Curriculum Vitae is Latin for “course of life". This describes nicely what a CV is. It is a document that explains that course of your career, as related to the position, and is a highly detailed, lengthier variety of resume. A CV is intended to present your entire body of work to date.
Note that if you have only completed an undergraduate degree but are required to submit a CV, the document you compose will likely be more of a hybrid between a CV and a resume. In this case, pay close attention to any guidelines provided by the organization or program to which you are applying.
When you are writing your CV, something you should keep in mind while determining what to include is,"Does this CV communicate my ability to contribute to my field?" A CV should communicate to your hiring committee that you will represent the institution well by producing well-educated students and meaningful research, thus, contributing to your field. Try to frame your experience and accomplishments in a way that will convey this idea.
Commonly used headings:
- Contact Information
- Academic Information/Education
- Academic Honours and Awards
- Research Interests
- Research Experience
- Teaching Experience
- Professional Experience
- Academic and Administrative Experience
- Academic Associations/Affiliations
- Publications and Papers
- Conference Papers
- Professional Memberships
- Relevant Courses
- Community Involvement
- Consulting Work
- Departmental and University Committees and Boards
- Grants Secured
- Public and Community Contributions
- Patents Granted and Pending
- Poster Presentations
- Professional Licences/Certifications
For more CV writing tips, samples, check out our Brightspace site or see a career advisor.
Your resume is a quick, clear, to-the-point document that tells employers exactly why you would be a good fit for a specific position. It should communicate that you have the skills and knowledge relevant to the position.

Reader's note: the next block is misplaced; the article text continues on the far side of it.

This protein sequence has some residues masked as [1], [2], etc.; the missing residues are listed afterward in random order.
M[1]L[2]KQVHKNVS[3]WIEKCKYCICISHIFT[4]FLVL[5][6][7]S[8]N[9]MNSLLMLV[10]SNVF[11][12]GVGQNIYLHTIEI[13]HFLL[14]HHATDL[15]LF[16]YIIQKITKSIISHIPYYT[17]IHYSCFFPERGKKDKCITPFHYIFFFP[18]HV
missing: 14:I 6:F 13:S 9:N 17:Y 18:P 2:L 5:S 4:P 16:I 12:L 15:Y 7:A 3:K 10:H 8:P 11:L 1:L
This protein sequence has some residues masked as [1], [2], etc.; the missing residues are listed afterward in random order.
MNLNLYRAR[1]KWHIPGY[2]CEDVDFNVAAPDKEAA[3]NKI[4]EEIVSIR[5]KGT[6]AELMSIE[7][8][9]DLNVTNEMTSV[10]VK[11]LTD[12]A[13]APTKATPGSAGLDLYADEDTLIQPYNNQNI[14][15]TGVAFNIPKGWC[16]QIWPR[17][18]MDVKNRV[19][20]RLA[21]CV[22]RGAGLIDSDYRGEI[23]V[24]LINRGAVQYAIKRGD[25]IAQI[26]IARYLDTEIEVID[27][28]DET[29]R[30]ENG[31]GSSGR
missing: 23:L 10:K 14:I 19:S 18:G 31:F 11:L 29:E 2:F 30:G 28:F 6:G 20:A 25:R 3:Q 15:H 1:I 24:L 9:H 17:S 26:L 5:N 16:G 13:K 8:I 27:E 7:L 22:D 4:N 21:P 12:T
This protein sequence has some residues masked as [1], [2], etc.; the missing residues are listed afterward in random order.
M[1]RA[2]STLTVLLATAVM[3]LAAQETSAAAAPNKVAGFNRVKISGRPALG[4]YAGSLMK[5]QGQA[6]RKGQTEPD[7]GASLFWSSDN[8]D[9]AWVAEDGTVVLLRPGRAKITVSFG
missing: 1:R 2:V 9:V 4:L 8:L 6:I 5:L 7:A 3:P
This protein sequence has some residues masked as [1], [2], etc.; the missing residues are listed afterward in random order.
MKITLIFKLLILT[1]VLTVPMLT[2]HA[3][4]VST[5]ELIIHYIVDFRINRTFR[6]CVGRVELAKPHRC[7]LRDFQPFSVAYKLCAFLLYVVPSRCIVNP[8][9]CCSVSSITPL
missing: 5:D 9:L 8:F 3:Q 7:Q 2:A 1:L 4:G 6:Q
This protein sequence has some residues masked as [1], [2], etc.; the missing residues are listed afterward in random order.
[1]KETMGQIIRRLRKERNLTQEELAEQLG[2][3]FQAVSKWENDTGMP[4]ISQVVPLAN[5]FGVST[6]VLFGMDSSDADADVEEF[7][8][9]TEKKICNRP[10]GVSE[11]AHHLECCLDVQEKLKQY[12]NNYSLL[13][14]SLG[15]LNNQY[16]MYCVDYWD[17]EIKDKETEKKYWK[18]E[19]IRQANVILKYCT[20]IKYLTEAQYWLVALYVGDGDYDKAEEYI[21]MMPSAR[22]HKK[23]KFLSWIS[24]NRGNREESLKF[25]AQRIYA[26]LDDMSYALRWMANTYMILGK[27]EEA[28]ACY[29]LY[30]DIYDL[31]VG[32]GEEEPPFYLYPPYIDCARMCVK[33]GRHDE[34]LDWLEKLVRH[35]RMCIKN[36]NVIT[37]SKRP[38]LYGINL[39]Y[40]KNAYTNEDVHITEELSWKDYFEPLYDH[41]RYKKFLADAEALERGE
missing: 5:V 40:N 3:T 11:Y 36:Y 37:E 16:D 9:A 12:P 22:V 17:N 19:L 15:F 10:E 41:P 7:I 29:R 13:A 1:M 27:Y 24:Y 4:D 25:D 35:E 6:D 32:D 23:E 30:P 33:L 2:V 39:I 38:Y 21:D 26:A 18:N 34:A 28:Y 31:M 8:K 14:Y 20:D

Sometimes, graduate students write resumes that read more like CVs, which could potentially get their resumes ignored. Try to avoid the following common mistakes:
- Unless relevant, avoid describing your research in detail. Avoid including detailed research methods and tools that are irrelevant to the position to which you are applying.
- Don't automatically leave off all non-academic work, thinking it is not relevant. While some experiences may not be relevant, depending on your amount of experience and the job to which you are applying, it may be worth including some seemingly irrelevant non-academic positions under an "Additional experience" heading so employers can see you have worked outside of academia. If expanding on these positions, focus on the soft skills you gained.
- Avoid using academic jargon or language that is not clear to the employers. Keep your language as clear as possible.
- You normally will not want to list all of your publications. This takes up a lot of space on a resume (which should be under 2 pages) and usually is not as relevant. If you want to highlight your written communication skills in this manner, it may be more appropriate to list the number of publications you have and refer the reader to your LinkedIn page for a full list.
Potential Resume Headings
- Header/contact information
- Profile of skills/summary of qualifications/highlights
- Related/technical skills
- Experience (work, volunteer, etc., with the most relevant first)
- Additional experience (for experience that is not as relevant)
- Scholarships and awards
- Professional development
- Relevant academic projects
- Management experience (don't forget your project management skills you gained during your thesis!)
- References available upon request (note that unlike a CV, you do not list your references on a resume)
For more information, ask for our Resume Writing tip sheet or see a career advisor.
See mySuccess for a number of resume templates and tip sheets.
For more information, check out our Brightspace site or see a career advisor.